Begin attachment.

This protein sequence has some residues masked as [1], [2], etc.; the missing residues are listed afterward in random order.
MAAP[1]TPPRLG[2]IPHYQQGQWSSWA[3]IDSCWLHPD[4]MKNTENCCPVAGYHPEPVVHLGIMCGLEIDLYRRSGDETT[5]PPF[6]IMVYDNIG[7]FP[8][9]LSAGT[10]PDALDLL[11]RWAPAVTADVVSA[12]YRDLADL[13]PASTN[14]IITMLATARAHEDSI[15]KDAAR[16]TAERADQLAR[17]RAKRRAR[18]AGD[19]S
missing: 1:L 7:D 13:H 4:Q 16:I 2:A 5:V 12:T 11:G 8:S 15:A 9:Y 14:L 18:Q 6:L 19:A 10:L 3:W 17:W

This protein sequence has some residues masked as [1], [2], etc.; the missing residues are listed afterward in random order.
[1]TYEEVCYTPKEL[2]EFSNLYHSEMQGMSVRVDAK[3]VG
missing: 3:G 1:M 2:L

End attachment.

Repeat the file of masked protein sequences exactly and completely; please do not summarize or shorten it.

This protein sequence has some residues masked as [1], [2], etc.; the missing residues are listed afterward in random order.
MAAP[1]TPPRLG[2]IPHYQQGQWSSWA[3]IDSCWLHPD[4]MKNTENCCPVAGYHPEPVVHLGIMCGLEIDLYRRSGDETT[5]PPF[6]IMVYDNIG[7]FP[8][9]LSAGT[10]PDALDLL[11]RWAPAVTADVVSA[12]YRDLADL[13]PASTN[14]IITMLATARAHEDSI[15]KDAAR[16]TAERADQLAR[17]RAKRRAR[18]AGD[19]S
missing: 1:L 7:D 13:H 4:Q 16:I 2:A 5:V 12:T 11:G 8:S 15:A 9:Y 14:L 18:Q 6:L 19:A 10:L 3:W 17:W

This protein sequence has some residues masked as [1], [2], etc.; the missing residues are listed afterward in random order.
[1]TYEEVCYTPKEL[2]EFSNLYHSEMQGMSVRVDAK[3]VG
missing: 3:G 1:M 2:L